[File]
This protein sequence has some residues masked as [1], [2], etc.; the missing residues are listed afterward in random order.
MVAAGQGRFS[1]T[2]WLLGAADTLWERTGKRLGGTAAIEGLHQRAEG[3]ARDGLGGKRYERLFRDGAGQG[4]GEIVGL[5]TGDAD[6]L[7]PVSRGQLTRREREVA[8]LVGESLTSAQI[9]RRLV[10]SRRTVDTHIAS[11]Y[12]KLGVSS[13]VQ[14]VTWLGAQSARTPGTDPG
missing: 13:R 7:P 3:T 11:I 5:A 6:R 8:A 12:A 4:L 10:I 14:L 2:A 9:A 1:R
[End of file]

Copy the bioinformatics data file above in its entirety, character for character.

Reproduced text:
This protein sequence has some residues masked as [1], [2], etc.; the missing residues are listed afterward in random order.
MVAAGQGRFS[1]T[2]WLLGAADTLWERTGKRLGGTAAIEGLHQRAEG[3]ARDGLGGKRYERLFRDGAGQG[4]GEIVGL[5]TGDAD[6]L[7]PVSRGQLTRREREVA[8]LVGESLTSAQI[9]RRLV[10]SRRTVDTHIAS[11]Y[12]KLGVSS[13]VQ[14]VTWLGAQSARTPGTDPG
missing: 13:R 7:P 3:T 11:I 5:A 6:R 8:A 12:A 4:L 10:I 14:L 2:A 9:A 1:R